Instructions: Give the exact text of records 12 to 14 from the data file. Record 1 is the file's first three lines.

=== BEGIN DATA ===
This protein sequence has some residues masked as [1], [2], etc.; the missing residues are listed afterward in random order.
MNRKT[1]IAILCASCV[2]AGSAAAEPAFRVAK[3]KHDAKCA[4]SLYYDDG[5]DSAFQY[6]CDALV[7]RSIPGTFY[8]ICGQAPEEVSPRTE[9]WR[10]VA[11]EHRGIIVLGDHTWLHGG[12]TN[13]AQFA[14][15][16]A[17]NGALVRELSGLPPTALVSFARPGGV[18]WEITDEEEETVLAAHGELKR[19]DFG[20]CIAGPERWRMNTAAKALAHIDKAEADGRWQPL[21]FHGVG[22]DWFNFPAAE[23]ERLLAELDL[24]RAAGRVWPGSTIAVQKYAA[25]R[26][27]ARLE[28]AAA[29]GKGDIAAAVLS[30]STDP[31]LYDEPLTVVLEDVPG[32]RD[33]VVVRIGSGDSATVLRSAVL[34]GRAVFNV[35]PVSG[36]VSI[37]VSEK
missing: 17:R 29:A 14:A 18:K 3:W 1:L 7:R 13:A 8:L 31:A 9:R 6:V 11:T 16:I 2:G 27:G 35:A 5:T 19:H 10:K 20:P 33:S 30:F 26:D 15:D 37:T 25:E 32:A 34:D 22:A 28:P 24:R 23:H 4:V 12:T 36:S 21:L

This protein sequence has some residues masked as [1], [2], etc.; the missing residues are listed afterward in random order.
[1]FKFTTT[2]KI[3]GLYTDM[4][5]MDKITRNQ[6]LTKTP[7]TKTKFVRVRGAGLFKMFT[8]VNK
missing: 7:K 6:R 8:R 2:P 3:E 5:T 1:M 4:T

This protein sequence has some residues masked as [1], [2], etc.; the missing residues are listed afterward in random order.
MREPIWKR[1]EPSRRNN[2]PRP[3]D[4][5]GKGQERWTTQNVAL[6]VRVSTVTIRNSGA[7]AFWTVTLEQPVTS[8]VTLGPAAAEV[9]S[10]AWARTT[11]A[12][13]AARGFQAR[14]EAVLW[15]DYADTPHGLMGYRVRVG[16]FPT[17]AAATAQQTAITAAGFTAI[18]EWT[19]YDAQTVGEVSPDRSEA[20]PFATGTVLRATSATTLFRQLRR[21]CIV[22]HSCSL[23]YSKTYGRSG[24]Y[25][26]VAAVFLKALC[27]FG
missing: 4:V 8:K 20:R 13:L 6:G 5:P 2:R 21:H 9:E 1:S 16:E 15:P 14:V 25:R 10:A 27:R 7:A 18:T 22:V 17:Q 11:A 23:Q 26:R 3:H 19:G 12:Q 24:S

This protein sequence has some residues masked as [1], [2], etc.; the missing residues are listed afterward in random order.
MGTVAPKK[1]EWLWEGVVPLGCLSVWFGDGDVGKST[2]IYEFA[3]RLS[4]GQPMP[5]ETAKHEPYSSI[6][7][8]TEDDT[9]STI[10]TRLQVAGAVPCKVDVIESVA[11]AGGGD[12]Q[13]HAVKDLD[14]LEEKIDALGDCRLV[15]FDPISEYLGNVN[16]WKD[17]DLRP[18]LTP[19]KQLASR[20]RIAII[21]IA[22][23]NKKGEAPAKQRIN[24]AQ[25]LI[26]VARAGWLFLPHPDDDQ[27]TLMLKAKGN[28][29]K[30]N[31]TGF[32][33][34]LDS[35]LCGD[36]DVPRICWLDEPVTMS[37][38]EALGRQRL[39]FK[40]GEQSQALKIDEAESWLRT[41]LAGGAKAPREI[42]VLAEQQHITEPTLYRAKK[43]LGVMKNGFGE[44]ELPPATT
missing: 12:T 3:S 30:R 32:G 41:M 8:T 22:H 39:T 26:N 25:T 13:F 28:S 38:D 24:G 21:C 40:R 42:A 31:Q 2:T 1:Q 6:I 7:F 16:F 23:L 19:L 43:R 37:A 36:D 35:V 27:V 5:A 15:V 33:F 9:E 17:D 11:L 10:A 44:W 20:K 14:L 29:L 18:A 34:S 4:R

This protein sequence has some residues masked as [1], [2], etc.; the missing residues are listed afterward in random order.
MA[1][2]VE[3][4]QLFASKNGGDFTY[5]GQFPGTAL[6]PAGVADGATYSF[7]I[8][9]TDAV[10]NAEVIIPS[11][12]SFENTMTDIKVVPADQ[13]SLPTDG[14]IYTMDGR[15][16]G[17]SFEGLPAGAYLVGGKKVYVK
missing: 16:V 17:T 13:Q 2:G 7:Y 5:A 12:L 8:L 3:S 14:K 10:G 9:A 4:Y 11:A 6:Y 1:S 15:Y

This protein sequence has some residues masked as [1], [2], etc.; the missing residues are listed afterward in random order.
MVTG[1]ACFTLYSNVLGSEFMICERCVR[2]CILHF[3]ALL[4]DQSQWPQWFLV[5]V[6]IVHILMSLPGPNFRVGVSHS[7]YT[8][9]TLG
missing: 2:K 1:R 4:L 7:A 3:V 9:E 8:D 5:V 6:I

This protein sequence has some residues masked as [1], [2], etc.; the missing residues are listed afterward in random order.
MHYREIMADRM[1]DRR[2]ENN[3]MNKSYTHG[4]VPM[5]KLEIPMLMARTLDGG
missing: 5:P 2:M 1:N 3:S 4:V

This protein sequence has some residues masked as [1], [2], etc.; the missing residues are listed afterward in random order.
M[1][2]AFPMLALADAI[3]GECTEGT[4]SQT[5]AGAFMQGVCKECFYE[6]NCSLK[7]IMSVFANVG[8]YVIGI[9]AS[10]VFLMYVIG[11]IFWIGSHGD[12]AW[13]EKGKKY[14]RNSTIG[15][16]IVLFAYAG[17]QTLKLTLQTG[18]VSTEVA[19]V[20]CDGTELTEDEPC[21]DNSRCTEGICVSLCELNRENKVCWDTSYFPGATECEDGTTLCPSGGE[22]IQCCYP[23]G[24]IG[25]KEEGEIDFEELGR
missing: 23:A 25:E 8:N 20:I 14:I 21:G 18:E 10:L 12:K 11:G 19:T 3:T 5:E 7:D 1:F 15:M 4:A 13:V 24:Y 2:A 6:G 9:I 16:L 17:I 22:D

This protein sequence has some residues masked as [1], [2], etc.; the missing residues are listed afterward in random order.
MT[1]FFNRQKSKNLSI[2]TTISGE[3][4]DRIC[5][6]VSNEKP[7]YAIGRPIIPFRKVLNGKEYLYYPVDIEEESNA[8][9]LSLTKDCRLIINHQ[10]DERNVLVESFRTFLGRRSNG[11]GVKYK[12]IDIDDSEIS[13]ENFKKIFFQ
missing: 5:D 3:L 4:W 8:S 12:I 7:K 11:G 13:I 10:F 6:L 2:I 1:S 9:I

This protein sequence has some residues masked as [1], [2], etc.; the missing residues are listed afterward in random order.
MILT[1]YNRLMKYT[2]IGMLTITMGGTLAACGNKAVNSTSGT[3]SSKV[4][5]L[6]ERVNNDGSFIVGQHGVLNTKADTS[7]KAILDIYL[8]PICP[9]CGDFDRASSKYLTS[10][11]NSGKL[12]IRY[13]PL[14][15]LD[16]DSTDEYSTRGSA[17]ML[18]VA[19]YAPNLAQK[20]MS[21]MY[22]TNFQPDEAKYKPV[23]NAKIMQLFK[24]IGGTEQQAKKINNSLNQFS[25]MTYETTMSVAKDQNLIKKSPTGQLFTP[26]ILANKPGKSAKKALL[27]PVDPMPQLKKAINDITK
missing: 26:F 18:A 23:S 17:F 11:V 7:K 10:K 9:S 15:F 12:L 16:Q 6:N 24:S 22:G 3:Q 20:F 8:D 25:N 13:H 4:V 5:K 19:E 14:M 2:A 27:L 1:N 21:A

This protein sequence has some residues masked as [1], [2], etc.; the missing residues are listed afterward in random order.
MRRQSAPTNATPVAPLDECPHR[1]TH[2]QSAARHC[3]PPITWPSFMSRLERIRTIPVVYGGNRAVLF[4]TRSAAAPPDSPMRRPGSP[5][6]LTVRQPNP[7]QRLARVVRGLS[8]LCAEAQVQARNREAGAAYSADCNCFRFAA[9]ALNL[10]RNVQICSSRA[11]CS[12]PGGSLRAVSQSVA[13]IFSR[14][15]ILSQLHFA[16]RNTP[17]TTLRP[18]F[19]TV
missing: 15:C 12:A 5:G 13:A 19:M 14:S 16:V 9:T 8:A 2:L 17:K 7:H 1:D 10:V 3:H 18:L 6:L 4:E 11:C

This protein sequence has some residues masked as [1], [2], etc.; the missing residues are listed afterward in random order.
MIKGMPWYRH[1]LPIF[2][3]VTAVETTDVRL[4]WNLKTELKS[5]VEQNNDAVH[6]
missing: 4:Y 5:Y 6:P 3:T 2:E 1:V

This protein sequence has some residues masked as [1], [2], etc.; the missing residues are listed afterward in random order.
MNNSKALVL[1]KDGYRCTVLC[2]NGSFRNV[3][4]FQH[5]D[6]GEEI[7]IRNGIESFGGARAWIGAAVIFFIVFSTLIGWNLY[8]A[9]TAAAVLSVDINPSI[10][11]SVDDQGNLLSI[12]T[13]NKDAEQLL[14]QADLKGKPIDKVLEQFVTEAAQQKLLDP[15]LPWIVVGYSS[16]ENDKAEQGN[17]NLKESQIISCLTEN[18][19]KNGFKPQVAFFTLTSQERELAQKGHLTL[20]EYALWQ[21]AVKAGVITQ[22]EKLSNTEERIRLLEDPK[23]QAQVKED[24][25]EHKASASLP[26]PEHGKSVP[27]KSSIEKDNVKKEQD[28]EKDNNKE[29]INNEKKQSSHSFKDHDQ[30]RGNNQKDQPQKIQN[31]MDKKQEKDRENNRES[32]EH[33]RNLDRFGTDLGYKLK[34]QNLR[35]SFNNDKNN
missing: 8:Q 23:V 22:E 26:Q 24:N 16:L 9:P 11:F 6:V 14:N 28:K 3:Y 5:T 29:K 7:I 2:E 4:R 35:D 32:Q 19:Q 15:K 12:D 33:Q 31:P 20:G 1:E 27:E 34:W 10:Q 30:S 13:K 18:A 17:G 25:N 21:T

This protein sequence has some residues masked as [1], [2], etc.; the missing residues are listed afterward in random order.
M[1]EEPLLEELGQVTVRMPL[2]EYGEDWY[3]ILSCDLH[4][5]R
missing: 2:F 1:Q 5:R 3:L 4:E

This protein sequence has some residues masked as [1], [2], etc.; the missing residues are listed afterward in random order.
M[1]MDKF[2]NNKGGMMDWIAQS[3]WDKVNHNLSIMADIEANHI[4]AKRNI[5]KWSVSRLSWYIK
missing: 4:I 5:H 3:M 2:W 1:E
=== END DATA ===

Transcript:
This protein sequence has some residues masked as [1], [2], etc.; the missing residues are listed afterward in random order.
MIKGMPWYRH[1]LPIF[2][3]VTAVETTDVRL[4]WNLKTELKS[5]VEQNNDAVH[6]
missing: 4:Y 5:Y 6:P 3:T 2:E 1:V

This protein sequence has some residues masked as [1], [2], etc.; the missing residues are listed afterward in random order.
MNNSKALVL[1]KDGYRCTVLC[2]NGSFRNV[3][4]FQH[5]D[6]GEEI[7]IRNGIESFGGARAWIGAAVIFFIVFSTLIGWNLY[8]A[9]TAAAVLSVDINPSI[10][11]SVDDQGNLLSI[12]T[13]NKDAEQLL[14]QADLKGKPIDKVLEQFVTEAAQQKLLDP[15]LPWIVVGYSS[16]ENDKAEQGN[17]NLKESQIISCLTEN[18][19]KNGFKPQVAFFTLTSQERELAQKGHLTL[20]EYALWQ[21]AVKAGVITQ[22]EKLSNTEERIRLLEDPK[23]QAQVKED[24][25]EHKASASLP[26]PEHGKSVP[27]KSSIEKDNVKKEQD[28]EKDNNKE[29]INNEKKQSSHSFKDHDQ[30]RGNNQKDQPQKIQN[31]MDKKQEKDRENNRES[32]EH[33]RNLDRFGTDLGYKLK[34]QNLR[35]SFNNDKNN
missing: 8:Q 23:V 22:E 26:Q 24:N 16:L 9:P 11:F 6:V 14:N 28:K 3:Y 5:T 29:K 7:I 2:E 4:R 35:D 32:Q 19:Q 15:K 12:D 33:Q 31:P 20:G 1:E 27:E 34:W 10:Q 30:S 13:K 18:A 17:G 25:N 21:T

This protein sequence has some residues masked as [1], [2], etc.; the missing residues are listed afterward in random order.
M[1]EEPLLEELGQVTVRMPL[2]EYGEDWY[3]ILSCDLH[4][5]R
missing: 2:F 1:Q 5:R 3:L 4:E